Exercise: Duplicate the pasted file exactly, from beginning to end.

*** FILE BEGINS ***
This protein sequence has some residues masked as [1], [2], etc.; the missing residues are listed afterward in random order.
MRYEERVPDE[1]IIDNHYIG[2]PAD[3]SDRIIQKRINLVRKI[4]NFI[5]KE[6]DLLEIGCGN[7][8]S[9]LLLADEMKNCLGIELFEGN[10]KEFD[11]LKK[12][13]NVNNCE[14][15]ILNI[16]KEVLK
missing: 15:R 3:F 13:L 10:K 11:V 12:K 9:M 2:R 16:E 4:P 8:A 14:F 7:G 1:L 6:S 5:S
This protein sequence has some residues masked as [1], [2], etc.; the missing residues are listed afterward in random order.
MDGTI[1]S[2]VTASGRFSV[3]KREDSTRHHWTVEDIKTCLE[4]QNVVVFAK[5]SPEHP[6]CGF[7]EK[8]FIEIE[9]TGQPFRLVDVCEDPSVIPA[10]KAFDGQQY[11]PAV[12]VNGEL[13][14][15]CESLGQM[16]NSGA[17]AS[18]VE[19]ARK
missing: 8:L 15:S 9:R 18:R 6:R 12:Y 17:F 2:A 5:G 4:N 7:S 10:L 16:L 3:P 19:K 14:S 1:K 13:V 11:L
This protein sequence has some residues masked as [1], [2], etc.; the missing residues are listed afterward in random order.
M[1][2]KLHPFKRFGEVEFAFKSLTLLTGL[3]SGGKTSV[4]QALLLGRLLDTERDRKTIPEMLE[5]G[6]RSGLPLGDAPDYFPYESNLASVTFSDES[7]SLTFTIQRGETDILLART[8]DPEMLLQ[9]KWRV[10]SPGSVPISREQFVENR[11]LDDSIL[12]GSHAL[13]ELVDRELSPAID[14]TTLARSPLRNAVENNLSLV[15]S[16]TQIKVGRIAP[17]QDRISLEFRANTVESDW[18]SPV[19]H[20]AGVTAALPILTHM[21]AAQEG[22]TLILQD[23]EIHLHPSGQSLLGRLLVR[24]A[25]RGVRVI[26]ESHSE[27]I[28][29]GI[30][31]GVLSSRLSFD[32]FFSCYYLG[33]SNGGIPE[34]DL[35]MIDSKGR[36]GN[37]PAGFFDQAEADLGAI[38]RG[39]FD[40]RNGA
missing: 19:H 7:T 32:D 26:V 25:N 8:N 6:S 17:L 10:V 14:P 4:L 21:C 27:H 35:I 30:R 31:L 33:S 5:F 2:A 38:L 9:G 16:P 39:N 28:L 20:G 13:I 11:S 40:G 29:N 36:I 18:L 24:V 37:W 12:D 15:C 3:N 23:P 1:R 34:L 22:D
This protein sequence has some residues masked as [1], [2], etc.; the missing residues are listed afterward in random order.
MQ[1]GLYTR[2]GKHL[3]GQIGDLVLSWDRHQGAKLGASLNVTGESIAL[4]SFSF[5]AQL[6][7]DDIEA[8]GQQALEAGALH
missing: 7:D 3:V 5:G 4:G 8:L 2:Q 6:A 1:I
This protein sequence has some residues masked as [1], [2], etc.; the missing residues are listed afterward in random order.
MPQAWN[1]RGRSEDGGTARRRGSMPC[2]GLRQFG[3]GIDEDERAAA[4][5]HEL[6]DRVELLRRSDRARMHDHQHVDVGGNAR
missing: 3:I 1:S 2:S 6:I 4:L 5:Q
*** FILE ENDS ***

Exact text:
This protein sequence has some residues masked as [1], [2], etc.; the missing residues are listed afterward in random order.
MRYEERVPDE[1]IIDNHYIG[2]PAD[3]SDRIIQKRINLVRKI[4]NFI[5]KE[6]DLLEIGCGN[7][8]S[9]LLLADEMKNCLGIELFEGN[10]KEFD[11]LKK[12][13]NVNNCE[14][15]ILNI[16]KEVLK
missing: 15:R 3:F 13:L 10:K 11:V 12:K 9:M 2:R 16:E 4:P 8:A 14:F 7:G 1:L 6:S 5:S
This protein sequence has some residues masked as [1], [2], etc.; the missing residues are listed afterward in random order.
MDGTI[1]S[2]VTASGRFSV[3]KREDSTRHHWTVEDIKTCLE[4]QNVVVFAK[5]SPEHP[6]CGF[7]EK[8]FIEIE[9]TGQPFRLVDVCEDPSVIPA[10]KAFDGQQY[11]PAV[12]VNGEL[13][14][15]CESLGQM[16]NSGA[17]AS[18]VE[19]ARK
missing: 8:L 15:S 9:R 18:R 6:R 12:Y 17:F 2:A 5:G 4:N 7:S 10:L 16:L 3:P 19:K 14:S 1:K 13:V 11:L
This protein sequence has some residues masked as [1], [2], etc.; the missing residues are listed afterward in random order.
M[1][2]KLHPFKRFGEVEFAFKSLTLLTGL[3]SGGKTSV[4]QALLLGRLLDTERDRKTIPEMLE[5]G[6]RSGLPLGDAPDYFPYESNLASVTFSDES[7]SLTFTIQRGETDILLART[8]DPEMLLQ[9]KWRV[10]SPGSVPISREQFVENR[11]LDDSIL[12]GSHAL[13]ELVDRELSPAID[14]TTLARSPLRNAVENNLSLV[15]S[16]TQIKVGRIAP[17]QDRISLEFRANTVESDW[18]SPV[19]H[20]AGVTAALPILTHM[21]AAQEG[22]TLILQD[23]EIHLHPSGQSLLGRLLVR[24]A[25]RGVRVI[26]ESHSE[27]I[28][29]GI[30][31]GVLSSRLSFD[32]FFSCYYLG[33]SNGGIPE[34]DL[35]MIDSKGR[36]GN[37]PAGFFDQAEADLGAI[38]RG[39]FD[40]RNGA
missing: 19:H 7:T 32:D 26:V 25:N 8:N 6:S 17:L 10:V 14:P 4:L 21:C 27:H 35:I 30:R 31:L 33:S 5:F 2:A 38:L 9:G 16:P 39:N 28:L 20:G 13:I 11:S 40:G 29:N 36:I 18:L 24:V 37:W 12:D 15:C 3:N 23:P 1:R 34:L 22:D
This protein sequence has some residues masked as [1], [2], etc.; the missing residues are listed afterward in random order.
MQ[1]GLYTR[2]GKHL[3]GQIGDLVLSWDRHQGAKLGASLNVTGESIAL[4]SFSF[5]AQL[6][7]DDIEA[8]GQQALEAGALH
missing: 7:D 3:V 5:G 4:G 8:L 2:Q 6:A 1:I
This protein sequence has some residues masked as [1], [2], etc.; the missing residues are listed afterward in random order.
MPQAWN[1]RGRSEDGGTARRRGSMPC[2]GLRQFG[3]GIDEDERAAA[4][5]HEL[6]DRVELLRRSDRARMHDHQHVDVGGNAR
missing: 3:I 1:S 2:S 6:I 4:L 5:Q